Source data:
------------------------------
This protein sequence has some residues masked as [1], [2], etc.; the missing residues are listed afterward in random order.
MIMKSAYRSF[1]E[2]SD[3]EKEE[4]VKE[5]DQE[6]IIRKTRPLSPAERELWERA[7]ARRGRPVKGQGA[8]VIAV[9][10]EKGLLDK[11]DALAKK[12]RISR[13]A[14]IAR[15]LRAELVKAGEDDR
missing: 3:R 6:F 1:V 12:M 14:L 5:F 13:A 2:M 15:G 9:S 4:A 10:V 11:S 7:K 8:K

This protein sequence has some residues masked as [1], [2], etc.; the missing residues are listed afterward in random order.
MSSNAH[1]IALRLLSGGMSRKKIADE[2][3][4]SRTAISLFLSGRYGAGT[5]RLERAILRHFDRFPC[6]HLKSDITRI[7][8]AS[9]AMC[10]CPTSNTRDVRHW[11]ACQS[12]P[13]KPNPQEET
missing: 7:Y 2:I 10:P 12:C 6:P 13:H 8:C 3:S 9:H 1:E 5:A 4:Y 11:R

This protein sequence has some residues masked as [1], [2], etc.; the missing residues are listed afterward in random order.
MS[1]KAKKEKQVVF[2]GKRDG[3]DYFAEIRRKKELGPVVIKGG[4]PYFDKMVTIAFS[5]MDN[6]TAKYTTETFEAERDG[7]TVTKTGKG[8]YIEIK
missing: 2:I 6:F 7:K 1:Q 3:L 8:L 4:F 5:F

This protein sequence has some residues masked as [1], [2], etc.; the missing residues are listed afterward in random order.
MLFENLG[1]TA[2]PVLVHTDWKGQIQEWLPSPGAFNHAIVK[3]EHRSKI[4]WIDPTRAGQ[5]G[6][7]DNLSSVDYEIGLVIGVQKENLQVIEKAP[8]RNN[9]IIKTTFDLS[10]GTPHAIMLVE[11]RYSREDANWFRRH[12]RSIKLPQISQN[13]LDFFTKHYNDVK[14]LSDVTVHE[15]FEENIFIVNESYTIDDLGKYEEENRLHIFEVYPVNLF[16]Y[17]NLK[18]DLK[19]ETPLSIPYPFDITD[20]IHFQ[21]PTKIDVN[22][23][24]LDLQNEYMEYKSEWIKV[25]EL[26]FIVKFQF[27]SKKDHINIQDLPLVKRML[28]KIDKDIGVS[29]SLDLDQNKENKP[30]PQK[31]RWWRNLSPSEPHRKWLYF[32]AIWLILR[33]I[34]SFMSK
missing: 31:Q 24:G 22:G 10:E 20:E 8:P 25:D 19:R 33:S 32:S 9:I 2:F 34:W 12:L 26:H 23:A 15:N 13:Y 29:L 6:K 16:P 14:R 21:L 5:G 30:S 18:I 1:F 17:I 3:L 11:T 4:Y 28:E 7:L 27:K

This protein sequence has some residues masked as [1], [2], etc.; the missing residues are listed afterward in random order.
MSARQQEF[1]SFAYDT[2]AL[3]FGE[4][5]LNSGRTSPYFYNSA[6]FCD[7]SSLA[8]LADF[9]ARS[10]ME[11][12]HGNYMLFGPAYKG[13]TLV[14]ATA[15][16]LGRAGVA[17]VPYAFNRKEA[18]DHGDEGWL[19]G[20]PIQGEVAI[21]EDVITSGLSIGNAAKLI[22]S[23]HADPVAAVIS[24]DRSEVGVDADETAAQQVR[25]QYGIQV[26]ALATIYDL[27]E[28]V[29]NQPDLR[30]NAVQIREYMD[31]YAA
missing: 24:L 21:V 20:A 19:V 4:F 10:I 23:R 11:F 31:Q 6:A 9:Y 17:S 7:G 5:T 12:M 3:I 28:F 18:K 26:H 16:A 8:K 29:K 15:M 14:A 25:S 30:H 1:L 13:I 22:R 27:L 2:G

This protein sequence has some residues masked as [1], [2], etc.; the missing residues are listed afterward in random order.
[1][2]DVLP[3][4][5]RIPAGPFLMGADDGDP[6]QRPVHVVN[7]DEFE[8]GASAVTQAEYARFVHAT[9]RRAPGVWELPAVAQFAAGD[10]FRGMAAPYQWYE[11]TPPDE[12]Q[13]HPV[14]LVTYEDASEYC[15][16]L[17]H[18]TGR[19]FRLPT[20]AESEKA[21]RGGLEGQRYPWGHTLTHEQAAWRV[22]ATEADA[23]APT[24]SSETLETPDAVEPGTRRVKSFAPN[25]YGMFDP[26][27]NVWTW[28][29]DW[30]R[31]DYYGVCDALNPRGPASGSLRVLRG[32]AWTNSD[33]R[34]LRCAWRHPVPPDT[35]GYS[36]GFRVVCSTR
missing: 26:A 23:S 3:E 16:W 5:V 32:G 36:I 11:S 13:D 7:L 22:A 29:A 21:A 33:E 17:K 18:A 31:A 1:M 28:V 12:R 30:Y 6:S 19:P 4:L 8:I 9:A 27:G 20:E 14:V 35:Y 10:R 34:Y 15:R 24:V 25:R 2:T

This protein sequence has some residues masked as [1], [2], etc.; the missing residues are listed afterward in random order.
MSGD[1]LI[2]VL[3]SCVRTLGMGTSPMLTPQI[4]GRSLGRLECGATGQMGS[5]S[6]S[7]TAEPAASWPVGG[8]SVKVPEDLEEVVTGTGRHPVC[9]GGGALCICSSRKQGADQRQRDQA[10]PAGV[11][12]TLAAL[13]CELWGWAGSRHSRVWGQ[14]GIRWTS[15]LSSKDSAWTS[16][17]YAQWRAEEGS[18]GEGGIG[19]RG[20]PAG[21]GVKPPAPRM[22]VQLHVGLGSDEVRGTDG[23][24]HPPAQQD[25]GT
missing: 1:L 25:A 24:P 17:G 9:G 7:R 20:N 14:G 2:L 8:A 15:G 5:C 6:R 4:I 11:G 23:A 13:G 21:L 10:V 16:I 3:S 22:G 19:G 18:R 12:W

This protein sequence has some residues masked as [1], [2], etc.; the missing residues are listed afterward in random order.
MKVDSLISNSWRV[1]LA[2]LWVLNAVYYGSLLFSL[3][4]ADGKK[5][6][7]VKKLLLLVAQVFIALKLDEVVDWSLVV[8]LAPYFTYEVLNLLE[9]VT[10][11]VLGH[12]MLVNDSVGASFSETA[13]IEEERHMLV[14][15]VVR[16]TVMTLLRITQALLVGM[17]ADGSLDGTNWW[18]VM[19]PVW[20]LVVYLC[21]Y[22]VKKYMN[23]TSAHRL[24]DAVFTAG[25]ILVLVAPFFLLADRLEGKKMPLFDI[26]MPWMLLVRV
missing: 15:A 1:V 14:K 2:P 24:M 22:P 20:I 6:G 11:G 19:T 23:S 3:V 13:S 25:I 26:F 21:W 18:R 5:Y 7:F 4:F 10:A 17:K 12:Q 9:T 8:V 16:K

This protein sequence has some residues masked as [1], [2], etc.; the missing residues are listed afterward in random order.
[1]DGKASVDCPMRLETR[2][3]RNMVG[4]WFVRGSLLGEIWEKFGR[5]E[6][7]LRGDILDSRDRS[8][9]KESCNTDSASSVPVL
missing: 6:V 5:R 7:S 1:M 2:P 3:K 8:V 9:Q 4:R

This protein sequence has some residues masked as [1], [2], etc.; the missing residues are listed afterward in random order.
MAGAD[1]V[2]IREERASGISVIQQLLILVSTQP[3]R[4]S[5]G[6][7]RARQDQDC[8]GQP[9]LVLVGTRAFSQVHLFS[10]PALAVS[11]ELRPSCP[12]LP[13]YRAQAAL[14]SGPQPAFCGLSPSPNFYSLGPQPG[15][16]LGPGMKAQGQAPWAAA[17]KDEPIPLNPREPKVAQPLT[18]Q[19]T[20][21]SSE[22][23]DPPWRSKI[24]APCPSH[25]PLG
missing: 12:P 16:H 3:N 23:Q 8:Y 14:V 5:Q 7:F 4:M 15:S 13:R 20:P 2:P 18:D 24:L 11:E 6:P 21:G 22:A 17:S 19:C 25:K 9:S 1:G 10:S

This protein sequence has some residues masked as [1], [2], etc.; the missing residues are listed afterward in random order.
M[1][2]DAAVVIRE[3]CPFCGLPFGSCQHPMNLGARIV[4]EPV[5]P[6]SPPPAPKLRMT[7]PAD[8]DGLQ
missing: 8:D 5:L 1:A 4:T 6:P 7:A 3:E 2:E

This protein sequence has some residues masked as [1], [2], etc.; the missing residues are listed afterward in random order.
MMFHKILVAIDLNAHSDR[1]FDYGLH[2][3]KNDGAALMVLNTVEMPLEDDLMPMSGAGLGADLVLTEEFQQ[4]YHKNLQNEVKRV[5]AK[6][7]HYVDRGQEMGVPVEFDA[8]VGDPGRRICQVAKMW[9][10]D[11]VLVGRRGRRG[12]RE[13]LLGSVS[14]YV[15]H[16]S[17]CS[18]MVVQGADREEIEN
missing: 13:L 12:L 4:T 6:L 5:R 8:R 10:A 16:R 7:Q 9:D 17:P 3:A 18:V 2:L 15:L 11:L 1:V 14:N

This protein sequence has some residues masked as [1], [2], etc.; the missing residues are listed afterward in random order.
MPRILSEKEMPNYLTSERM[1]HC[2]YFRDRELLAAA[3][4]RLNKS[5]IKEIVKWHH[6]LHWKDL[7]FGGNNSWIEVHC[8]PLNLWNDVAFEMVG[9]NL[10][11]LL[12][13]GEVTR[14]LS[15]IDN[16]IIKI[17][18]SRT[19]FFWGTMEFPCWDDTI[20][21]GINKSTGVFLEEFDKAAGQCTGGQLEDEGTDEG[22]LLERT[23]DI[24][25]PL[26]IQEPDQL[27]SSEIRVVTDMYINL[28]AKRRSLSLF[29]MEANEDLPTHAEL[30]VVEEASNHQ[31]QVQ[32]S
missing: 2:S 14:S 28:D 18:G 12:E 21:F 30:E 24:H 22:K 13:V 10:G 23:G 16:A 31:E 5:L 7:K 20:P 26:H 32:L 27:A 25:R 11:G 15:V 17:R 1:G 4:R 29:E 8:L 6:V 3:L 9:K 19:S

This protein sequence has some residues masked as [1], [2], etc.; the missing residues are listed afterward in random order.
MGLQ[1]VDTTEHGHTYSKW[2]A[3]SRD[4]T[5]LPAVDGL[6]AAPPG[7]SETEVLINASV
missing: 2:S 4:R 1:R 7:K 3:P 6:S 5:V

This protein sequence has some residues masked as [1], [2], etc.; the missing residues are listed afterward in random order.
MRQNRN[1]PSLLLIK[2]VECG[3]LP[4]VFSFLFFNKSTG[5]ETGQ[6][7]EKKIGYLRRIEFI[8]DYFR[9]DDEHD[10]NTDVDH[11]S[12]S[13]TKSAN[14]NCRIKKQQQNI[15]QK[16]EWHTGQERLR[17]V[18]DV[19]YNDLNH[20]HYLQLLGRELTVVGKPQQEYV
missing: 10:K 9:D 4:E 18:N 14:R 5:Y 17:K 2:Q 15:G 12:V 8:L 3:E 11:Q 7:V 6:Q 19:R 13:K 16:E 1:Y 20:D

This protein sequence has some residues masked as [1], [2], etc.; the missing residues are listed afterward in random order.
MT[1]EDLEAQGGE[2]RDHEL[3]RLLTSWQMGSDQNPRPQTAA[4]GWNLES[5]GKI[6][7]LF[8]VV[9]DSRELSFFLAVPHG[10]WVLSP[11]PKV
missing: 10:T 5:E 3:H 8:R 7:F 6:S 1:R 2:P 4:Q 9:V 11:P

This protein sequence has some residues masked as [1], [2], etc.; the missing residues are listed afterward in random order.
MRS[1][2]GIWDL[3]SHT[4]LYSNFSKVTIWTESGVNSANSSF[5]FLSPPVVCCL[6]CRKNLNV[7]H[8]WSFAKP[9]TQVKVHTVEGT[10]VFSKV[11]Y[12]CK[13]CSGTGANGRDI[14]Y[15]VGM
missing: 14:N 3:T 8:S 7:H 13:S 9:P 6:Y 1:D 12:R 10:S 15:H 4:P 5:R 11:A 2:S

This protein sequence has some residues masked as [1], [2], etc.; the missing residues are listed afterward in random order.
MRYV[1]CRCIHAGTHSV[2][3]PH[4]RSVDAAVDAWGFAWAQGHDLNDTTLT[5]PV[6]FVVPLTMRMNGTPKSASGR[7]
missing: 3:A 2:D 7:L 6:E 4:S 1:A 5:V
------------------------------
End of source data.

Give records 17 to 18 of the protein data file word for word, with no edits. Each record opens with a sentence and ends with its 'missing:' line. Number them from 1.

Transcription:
This protein sequence has some residues masked as [1], [2], etc.; the missing residues are listed afterward in random order.
MRS[1][2]GIWDL[3]SHT[4]LYSNFSKVTIWTESGVNSANSSF[5]FLSPPVVCCL[6]CRKNLNV[7]H[8]WSFAKP[9]TQVKVHTVEGT[10]VFSKV[11]Y[12]CK[13]CSGTGANGRDI[14]Y[15]VGM
missing: 14:N 3:T 8:S 7:H 13:S 9:P 6:Y 1:D 12:R 10:S 15:H 4:P 5:R 11:A 2:S

This protein sequence has some residues masked as [1], [2], etc.; the missing residues are listed afterward in random order.
MRYV[1]CRCIHAGTHSV[2][3]PH[4]RSVDAAVDAWGFAWAQGHDLNDTTLT[5]PV[6]FVVPLTMRMNGTPKSASGR[7]
missing: 3:A 2:D 7:L 6:E 4:S 1:A 5:V